Denmark formalises plan to abolish public holiday

Ritzau/The Local
Ritzau/The Local - [email protected] • 12 Jan, 2023 Updated Thu 12 Jan 2023 17:45 CEST
Denmark formalises plan to abolish public holiday
Denmark's Great Prayer Holiday is set to be abolished in a parliamentary bill. File photo: John Randeris/Ritzau Scanpix

Denmark’s government will scrap the Great Prayer Day public holiday from 2024, it said in a statement on Thursday.


A formal bill has now been drawn up for the abolition of Great Prayer Day and sent into consultation, the first stage of the process through parliament before it becomes law.

In compensation for working on the public holiday, the government says it will legislate for additional wages equivalent to one working day. It also plans to cut 2,700 positions in the public sector, ostensibly by reorganisation of existing roles.


The coalition government has a parliamentary majority and can therefore pass the bill without votes from other parties. The proposal has met with heavy criticism.

READ ALSO: Danish finance ministry says country will earn 3 billion kroner by scrapping public holiday

The three governing parties – the Social Democrats, Liberals (Venstre) and Moderates – want to abolish a public holiday in a move they say will enable accelerated defence spending, an objective set out in the coalition policy agreement in December.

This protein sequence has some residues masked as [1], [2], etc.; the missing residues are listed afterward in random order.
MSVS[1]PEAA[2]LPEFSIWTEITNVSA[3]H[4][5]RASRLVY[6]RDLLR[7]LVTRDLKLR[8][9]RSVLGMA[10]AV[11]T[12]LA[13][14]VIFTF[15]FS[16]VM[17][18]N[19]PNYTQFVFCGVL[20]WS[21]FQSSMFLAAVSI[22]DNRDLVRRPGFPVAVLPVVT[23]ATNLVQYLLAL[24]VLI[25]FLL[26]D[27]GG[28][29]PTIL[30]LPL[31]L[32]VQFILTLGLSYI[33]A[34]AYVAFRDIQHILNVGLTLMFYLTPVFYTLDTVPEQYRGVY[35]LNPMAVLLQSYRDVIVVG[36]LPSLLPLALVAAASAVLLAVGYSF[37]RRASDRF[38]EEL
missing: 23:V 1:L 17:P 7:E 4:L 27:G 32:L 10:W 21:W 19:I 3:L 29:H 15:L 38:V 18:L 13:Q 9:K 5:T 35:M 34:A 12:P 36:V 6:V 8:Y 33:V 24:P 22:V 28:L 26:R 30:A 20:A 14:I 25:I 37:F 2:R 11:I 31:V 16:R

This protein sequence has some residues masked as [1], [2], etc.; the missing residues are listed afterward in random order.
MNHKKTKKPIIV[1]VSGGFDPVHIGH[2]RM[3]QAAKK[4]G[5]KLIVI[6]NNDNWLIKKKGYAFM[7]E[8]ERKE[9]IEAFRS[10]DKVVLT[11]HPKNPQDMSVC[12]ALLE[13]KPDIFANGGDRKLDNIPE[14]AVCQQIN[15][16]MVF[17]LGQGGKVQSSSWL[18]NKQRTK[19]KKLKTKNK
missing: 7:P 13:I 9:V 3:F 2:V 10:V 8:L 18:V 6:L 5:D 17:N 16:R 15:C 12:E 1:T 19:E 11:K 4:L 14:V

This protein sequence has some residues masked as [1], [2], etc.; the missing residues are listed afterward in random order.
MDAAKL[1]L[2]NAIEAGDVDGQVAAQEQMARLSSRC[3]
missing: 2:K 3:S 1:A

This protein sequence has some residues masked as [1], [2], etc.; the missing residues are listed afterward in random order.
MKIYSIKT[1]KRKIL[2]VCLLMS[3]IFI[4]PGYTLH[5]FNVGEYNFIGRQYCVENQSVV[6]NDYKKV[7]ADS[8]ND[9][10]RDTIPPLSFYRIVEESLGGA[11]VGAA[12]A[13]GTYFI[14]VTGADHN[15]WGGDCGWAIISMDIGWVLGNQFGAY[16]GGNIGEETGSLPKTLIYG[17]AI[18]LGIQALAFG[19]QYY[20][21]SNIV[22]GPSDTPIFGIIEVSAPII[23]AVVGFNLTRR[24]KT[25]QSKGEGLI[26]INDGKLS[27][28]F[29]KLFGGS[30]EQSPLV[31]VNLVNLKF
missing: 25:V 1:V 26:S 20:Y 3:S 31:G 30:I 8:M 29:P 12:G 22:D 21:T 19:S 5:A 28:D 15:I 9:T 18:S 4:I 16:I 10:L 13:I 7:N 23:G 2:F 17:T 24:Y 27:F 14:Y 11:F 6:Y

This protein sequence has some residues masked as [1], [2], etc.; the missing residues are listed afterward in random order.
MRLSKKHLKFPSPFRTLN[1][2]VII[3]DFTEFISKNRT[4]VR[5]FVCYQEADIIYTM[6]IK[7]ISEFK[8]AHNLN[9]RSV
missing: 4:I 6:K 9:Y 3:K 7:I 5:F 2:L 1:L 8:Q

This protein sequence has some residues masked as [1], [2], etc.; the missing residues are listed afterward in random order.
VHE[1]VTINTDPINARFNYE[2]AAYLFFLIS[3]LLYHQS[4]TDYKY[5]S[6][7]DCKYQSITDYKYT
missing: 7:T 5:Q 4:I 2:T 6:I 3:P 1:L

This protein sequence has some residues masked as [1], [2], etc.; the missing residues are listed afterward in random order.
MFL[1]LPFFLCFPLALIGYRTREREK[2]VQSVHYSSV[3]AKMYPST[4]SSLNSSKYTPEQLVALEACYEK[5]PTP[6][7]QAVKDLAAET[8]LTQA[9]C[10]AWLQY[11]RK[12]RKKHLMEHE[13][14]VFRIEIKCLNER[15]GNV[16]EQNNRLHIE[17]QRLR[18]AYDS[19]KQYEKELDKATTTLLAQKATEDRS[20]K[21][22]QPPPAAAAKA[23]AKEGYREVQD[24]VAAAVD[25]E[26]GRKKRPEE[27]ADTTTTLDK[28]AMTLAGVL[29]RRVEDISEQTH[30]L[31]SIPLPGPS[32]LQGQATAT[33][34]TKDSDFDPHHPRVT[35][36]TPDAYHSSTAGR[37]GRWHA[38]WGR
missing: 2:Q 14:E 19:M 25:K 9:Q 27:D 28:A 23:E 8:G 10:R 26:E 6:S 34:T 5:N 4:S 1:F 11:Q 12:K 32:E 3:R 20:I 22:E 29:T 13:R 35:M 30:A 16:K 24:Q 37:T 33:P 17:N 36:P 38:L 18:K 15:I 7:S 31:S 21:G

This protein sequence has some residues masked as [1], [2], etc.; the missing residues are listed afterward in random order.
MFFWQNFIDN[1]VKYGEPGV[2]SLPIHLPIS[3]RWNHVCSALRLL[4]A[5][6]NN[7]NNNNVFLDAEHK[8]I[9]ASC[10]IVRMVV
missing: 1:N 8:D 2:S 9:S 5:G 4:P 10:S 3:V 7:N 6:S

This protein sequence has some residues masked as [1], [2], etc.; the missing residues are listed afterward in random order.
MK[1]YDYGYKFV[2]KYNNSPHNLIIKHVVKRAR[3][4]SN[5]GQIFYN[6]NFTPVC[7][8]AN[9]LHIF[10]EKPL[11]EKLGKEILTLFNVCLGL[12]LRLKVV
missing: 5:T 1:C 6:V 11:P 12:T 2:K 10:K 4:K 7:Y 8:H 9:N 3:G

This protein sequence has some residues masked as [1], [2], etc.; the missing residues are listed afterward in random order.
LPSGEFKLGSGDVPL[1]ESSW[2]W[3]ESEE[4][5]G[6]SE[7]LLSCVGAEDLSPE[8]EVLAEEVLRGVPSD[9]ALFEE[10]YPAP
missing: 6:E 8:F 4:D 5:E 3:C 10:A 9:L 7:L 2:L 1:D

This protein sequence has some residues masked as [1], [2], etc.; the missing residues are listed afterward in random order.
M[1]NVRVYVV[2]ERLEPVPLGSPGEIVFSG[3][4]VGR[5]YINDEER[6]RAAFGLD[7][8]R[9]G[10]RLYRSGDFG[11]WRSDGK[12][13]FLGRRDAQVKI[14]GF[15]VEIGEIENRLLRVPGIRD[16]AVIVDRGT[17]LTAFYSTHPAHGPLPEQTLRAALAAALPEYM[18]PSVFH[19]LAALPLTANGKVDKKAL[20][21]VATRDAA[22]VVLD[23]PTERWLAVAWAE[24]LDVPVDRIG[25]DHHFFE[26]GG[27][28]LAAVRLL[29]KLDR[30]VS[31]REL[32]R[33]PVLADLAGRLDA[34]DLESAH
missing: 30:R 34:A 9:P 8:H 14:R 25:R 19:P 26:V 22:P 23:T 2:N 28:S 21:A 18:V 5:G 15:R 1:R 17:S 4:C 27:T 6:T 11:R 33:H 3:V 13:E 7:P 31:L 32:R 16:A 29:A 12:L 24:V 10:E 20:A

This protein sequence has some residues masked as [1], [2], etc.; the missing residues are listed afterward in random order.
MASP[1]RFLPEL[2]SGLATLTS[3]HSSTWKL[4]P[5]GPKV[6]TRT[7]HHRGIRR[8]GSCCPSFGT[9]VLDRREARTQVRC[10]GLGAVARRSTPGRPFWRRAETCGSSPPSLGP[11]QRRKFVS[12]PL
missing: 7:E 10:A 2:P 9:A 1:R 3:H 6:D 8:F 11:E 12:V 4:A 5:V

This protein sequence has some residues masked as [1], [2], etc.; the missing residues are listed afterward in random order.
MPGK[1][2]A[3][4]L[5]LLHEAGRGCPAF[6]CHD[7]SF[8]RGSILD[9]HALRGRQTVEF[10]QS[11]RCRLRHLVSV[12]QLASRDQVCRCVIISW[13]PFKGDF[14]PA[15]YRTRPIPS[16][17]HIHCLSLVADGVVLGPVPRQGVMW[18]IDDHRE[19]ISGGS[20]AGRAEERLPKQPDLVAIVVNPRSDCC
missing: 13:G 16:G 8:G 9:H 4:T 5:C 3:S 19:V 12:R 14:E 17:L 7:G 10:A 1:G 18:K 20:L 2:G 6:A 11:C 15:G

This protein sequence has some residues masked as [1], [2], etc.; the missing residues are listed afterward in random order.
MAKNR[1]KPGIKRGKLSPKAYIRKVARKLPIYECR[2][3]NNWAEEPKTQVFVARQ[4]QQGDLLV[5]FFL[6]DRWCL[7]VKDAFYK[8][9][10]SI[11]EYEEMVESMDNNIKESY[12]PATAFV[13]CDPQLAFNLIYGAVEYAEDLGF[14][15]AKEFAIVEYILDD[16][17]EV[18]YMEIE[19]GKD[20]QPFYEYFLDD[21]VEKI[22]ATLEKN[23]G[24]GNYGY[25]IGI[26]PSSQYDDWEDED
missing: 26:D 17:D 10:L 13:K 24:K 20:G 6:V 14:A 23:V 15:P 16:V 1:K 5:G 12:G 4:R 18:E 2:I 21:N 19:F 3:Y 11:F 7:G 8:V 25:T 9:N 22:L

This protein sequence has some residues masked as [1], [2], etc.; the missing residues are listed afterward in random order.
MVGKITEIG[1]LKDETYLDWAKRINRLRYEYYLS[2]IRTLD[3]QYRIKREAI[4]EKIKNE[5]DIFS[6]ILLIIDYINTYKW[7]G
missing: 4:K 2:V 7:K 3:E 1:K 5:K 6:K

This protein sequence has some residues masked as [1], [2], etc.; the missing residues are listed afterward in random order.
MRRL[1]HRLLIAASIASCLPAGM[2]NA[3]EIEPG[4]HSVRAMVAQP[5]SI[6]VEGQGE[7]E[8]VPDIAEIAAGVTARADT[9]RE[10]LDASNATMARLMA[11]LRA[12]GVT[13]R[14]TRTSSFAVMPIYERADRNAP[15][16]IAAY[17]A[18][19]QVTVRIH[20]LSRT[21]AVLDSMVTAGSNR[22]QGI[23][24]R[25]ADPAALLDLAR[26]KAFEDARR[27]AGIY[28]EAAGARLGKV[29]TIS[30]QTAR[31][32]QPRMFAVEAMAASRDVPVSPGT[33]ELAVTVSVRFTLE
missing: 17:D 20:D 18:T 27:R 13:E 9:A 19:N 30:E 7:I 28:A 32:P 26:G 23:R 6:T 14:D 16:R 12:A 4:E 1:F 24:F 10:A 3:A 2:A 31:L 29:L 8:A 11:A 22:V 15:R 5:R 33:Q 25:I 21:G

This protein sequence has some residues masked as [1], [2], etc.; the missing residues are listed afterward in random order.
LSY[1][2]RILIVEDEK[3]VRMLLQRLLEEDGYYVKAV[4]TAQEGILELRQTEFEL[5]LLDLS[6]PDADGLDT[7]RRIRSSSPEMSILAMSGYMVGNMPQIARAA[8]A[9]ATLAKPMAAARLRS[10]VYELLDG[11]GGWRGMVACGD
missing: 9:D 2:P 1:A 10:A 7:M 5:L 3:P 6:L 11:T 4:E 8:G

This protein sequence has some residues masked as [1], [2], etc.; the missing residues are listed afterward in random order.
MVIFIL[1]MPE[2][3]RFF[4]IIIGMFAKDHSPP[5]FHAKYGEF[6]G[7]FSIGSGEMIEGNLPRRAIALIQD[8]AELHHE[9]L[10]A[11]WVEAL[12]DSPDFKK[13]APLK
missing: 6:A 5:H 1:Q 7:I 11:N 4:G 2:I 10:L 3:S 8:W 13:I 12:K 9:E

Monthly wage earners will receive a wage supplement of 0.45 percent of their annual salary, equivalent to one working day, while hourly wage earners receive extra pay at their regular rate.

No additional hours will be worked by the total public sector workforce. This means the government can reduce the number of public employees by 2,700, it said.

The proposal has been criticised by trade unions and public sector workers who will have to work on Great Prayer Day, when they are used to having the day off.

Great Prayer Day (Store Bededag) has existed since the 1600s and falls on the fourth Sunday after Easter, giving everyone who works in Denmark an additional long spring weekend.

It is also the weekend on which many young Danes attend their traditional confirmation ceremonies.

READ ALSO: Store Bededag: Why does Denmark have annual ‘Prayer Day’ holiday?

The bill could be passed within a month provided it meets with parliamentary rules, minimising time in which objections and criticism can be brought up against it in parliament.

The government’s ambition is to pass the law before collective bargaining agreements are voted on by trade unions in the spring. Negotiations for these have already begun with employer organisations in some sectors.

READ ALSO: EXPLAINED: What is a Danish collective bargaining agreement?


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